In the following video, Ohio State University's Susan Jones discusses recent research findings relating to the use of 'bug bombs' to control bed bugs.
The Agency for Toxic Substances and Disease Registry (ATSDR) and the Centers for Disease Control and Prevention (CDC) are alerting the public to an emerging national concern regarding misuse of pesticides to treat infestations of bed bugs and other insects indoors. Some pesticides are being applied indoors even though they are approved only for outdoor use.
UNIVERSITY PARK, Pa. – "And don't let the bedbugs bite" is no longer a harmless adage. In reality today, these bloodthirsty bugs infest thousands of homes. According to a team of Penn State entomologists, biopesticides -- naturally occurring microorganisms -- might provide an answer to this pest problem.
NEW YORK — The city that never sleeps? Tell that to New York's bedbugs. The tiny blood suckers specialize in feeding off sleeping bodies and this summer in the Big Apple they're enjoying the pickings of their lives, specialists say.
As bedbugs have made a comeback, aided by resistance to pesticides and spread by worldwide travel, scientists have found that panic over the blood-sucking pests may be more dangerous than their bite. Some people are misusing poisonous chemicals in a desperate bid to eradicate the pests, federal officials said Thursday.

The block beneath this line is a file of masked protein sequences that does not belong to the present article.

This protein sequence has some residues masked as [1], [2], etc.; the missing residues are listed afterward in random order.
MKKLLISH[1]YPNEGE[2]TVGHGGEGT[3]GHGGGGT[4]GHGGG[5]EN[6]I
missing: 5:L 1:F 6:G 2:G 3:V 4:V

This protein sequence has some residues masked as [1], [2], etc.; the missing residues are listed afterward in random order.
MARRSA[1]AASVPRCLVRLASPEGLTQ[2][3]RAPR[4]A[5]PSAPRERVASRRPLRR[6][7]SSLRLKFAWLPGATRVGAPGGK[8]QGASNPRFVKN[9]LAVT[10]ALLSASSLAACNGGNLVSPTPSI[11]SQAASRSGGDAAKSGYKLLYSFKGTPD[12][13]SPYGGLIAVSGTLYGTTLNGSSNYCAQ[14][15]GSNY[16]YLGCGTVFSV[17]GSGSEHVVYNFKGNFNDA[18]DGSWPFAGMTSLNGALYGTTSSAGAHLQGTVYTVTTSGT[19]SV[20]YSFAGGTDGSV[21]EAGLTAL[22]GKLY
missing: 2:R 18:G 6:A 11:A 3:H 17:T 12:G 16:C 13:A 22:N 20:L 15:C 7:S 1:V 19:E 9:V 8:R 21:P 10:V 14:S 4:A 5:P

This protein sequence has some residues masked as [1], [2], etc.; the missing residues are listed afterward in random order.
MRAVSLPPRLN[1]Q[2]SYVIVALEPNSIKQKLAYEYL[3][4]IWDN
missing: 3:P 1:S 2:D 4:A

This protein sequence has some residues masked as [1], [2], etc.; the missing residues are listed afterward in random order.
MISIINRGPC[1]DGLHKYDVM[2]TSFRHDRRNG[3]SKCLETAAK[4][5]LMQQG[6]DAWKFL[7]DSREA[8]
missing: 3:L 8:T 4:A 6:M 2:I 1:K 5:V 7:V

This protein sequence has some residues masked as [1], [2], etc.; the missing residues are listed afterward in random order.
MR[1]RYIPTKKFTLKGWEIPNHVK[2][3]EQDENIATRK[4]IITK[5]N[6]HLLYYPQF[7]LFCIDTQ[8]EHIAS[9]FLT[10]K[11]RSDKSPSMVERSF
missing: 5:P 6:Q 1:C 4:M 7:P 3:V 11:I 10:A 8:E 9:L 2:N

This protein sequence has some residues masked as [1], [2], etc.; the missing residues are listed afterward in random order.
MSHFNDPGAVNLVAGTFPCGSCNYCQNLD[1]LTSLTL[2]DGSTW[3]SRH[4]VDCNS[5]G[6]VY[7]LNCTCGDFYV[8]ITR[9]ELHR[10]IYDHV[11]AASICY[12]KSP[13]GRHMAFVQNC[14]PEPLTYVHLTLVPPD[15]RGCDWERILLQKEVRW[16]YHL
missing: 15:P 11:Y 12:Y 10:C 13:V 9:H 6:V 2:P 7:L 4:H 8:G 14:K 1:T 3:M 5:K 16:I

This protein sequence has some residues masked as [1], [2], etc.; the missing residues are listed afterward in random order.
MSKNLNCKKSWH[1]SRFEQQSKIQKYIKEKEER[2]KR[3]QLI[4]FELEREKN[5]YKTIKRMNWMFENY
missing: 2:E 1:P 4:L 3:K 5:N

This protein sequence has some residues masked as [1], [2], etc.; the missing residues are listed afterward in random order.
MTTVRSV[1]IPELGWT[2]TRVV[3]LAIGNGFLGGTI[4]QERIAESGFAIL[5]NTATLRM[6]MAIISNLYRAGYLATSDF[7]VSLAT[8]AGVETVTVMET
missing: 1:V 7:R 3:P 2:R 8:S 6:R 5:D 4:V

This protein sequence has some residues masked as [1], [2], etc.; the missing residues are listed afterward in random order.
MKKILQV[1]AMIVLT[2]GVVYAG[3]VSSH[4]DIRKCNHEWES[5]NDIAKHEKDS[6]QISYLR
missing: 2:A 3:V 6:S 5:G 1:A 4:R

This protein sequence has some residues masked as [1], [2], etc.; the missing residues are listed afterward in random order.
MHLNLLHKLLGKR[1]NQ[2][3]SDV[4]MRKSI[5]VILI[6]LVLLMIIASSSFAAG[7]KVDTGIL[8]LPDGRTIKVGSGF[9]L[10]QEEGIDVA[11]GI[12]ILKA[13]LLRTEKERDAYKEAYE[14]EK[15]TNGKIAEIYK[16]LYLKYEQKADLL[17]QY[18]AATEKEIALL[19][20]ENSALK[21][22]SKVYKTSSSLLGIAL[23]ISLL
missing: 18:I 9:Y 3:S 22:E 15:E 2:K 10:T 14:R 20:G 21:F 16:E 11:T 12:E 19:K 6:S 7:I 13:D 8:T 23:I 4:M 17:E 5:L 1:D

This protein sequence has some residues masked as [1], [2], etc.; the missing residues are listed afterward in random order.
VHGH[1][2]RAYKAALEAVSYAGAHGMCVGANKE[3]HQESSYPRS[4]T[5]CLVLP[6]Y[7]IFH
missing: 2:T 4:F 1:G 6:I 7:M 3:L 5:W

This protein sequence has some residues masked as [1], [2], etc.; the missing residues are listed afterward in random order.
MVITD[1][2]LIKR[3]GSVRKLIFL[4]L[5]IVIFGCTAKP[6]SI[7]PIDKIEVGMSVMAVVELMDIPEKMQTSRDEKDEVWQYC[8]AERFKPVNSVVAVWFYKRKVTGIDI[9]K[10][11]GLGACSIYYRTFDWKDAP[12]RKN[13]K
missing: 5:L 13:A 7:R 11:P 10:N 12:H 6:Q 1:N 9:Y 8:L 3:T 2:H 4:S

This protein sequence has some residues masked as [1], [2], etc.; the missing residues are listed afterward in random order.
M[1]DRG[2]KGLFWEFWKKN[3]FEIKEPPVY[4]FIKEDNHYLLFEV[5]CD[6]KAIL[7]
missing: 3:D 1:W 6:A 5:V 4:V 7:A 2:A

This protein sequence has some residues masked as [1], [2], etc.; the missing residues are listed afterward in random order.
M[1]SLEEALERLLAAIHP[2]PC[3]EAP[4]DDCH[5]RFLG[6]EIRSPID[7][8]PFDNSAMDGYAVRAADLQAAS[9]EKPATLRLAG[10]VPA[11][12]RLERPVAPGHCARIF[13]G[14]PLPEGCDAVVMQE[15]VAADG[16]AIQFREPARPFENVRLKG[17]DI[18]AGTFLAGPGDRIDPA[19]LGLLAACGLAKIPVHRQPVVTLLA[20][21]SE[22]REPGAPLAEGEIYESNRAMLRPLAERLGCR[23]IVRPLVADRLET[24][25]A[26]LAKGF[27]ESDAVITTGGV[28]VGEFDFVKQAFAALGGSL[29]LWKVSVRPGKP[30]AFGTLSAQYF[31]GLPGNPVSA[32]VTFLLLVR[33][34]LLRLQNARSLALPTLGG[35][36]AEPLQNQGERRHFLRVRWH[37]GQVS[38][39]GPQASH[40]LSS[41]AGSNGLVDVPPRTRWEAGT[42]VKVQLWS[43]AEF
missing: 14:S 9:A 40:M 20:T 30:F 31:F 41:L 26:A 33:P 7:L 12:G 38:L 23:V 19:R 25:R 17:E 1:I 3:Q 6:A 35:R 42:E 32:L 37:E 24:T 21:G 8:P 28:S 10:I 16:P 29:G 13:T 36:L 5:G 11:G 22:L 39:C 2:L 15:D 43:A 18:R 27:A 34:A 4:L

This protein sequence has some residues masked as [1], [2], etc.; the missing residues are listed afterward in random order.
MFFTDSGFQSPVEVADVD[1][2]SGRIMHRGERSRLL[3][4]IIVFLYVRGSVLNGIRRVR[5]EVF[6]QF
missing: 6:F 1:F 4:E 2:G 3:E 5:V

Unfortunately, most of us know someone who’s lived through the hell of bed bugs. PhillyHealthInfo.org recently contacted a victim who filed the following report, “TALES FROM A BED BUG SURVIVOR.”
Our goal is to maintain a high quality living environment for you. It is important that we work together to prevent the infestation of bed bugs. While the presence of bed bugs is not always related to cleanliness or housekeeping, good housekeeping will help control the problem. This addendum contains important information for you and sets forth responsibilities for both of us.
CHASE MUTTLEY LEAPS OUT of his crate in an unmarked white van onto a snowy driveway near Swarthmore, ready for his busy workday. The two-year-old beagle is small for his breed, about 18 pounds, with lively brown eyes and handsome black, white and tan markings. He’s sniffing, wagging, and bounding toward the front door of a rambling Victorian mansion-turned-apartment building. His mission today? To sniff out a suspected case of bedbugs, the scourge of 2011.
Bed bugs are making a comeback in apartment buildings, dorm rooms, hotels, hospitals and homes across the country due to people traveling more frequently, resistance to pesticides and lack of public awareness.